Monday, May 17, 2010

As Grand as it Gets

Last week, Twins Geek wrote about one of the most memorable regular-season home runs in Twins history, a blast by Harmon Killebrew in 1965 that salvaged a series for the Twins and proved that their talented team could indeed hang with dynastic Yankees, who'd owned the American League over the prior two decades or so.

Sound familiar?

The Twins entered the eighth inning yesterday seemingly headed for a 13th straight loss against the Yankees. They'd come to New York looking to prove their legitimacy in the American League, but over the first two games of the series the Twins had seen their offense fail time and time again to come up with a big hit while the pitchers had folded in the face of a powerful Yankee offense.

So when Mariano Rivera, who hadn't allowed a run all season, stepped in to protect a two-run lead with the bases loaded in the top of the eighth, one hardly could believe good results were in store for the Twins. Their ineptitude with the bases loaded this season had been a trend nearly as frustrating as their longtime problems with the Yankees. They'd amassed a .157 average, with five double plays and only one extra-base hit (a double), in 61 plate appearances with the bases full. The offense had generally been chugging along nicely, but the hitters had continually failed to come up with the big hit in the big situation. Alas, it was difficult to envision that it was going to come against perhaps the game's greatest closer of all time, who'd been invulnerable all year.

Jim Thome pushed a run across for the Twins with a walk, narrowing the lead to one. Fans yawned. Sure, the Twins had scratched out an important run, but they still had not found that elusive game-changing knock. In stepped Jason Kubel, riding a terrible early-season slump -- evidenced by a .224 average with just two home runs -- and 0-for-3 with two strikeouts on the day.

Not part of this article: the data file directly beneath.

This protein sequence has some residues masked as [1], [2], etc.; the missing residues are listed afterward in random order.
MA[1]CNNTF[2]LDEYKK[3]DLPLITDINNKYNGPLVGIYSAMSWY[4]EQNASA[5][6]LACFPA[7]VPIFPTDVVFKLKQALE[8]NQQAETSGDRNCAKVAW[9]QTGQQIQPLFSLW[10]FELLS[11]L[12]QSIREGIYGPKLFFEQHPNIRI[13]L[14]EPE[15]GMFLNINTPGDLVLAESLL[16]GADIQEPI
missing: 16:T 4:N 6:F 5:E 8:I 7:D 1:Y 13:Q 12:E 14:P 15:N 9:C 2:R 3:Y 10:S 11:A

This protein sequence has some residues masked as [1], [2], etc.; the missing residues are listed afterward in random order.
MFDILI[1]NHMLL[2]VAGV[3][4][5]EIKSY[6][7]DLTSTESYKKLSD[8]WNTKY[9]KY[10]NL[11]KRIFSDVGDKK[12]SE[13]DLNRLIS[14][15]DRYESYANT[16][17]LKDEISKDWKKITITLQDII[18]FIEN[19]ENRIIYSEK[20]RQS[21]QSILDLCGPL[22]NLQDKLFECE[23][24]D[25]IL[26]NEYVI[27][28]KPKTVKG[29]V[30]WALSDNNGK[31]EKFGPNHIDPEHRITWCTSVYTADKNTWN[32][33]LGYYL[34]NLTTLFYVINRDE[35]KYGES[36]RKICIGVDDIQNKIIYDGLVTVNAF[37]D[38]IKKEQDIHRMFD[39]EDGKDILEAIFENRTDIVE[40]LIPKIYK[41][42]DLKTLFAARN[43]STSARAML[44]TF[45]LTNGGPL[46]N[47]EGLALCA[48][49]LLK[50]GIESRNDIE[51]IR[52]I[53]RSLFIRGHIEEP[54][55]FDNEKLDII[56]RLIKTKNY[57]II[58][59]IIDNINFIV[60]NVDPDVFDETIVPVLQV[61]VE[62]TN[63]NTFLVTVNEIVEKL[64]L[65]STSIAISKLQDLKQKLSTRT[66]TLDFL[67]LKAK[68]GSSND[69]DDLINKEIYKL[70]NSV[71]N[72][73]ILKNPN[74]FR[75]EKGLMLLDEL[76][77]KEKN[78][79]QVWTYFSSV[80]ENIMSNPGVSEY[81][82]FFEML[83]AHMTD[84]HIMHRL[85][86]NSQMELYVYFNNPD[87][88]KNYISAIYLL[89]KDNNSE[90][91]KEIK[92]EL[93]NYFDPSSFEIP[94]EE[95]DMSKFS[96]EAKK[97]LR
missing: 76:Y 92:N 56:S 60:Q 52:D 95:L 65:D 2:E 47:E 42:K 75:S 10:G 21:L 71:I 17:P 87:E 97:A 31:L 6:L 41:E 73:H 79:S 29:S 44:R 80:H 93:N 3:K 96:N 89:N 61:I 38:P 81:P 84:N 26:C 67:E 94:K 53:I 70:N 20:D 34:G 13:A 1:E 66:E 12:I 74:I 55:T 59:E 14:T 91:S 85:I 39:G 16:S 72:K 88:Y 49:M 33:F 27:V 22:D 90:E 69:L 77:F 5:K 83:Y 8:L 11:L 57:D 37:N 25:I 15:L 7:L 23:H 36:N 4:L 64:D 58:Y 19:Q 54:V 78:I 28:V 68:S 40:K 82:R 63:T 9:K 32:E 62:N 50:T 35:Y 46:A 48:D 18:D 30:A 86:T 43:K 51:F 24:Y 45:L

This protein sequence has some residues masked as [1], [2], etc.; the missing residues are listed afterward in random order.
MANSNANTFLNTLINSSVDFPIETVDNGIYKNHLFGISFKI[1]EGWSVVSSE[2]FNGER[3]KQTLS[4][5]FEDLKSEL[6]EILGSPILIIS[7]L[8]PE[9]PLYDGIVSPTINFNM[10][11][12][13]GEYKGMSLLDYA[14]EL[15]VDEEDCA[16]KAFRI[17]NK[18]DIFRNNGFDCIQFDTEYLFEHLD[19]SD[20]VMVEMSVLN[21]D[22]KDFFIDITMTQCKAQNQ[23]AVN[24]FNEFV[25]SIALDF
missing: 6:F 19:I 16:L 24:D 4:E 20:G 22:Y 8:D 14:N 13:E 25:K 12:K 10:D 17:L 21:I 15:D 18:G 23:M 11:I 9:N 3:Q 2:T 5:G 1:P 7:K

When Kubel drove that Rivera pitch over the wall, it turned a depressing series sweep into a potential momentum builder. Rauch came out to pitch the ninth and let two runners get on base, but rather than folding he stepped up to strike out the top three hitters in the Yankee lineup consecutively, slamming the door shut on a lengthy losing streak in the Bronx.

Now that the Twins have remembered how to get a big hit with the bases juiced and remembered what it feels like to notch a big victory in an East Coast town, we'll see how their demeanor is in Toronto and Boston this week. It'd be no surprise if they walk into Rogers Centre tonight with a bit more swagger, having freshly removed a pair of big monkeys from their backs.

Maybe the Twins keep struggling on the second and third legs of this road trip. Maybe they prove just as snake bit against the Yankees when they face them later this month at Target Field as they have over the majority of the past two years. And maybe the 2010 club's Kubel, Morneau, Mauer, Thome and Cuddyer don't follow the same path as the 1965 club's Killebrew, Mincher, Versailles, Allison and Oliva in leading the Twins to an AL pennant.

But just maybe Kubel's incredible grand slam today will be commemorated in a blog post 45 years from now as the blast that enabled a championship team to turn a crucial corner.


Dave said...

I would remember it for years had it been at home with me in attendance. I still remember the game where Morneau hit a single off Mo at the dome to cap a torrid comeback. I even remember seeing a post game interview later that night when Justin talked about grabbing Mauer's lighter bat to just get some wood on the ball. This hit? Nice, deffinately satasfying, but just another great road win in my twins memory box.

Anonymous said...

You know you are struggling against a team when losing the series, but avoiding the sweep, feels damn good. And it does. Especially the way that they won this one.

The pitch Kubel blasted was perfectly placed by Rivera. It was the pitch Rivera wanted him to put in play. Kubel just put a great swing on that ball. When he's on that compact swing can really be lethal.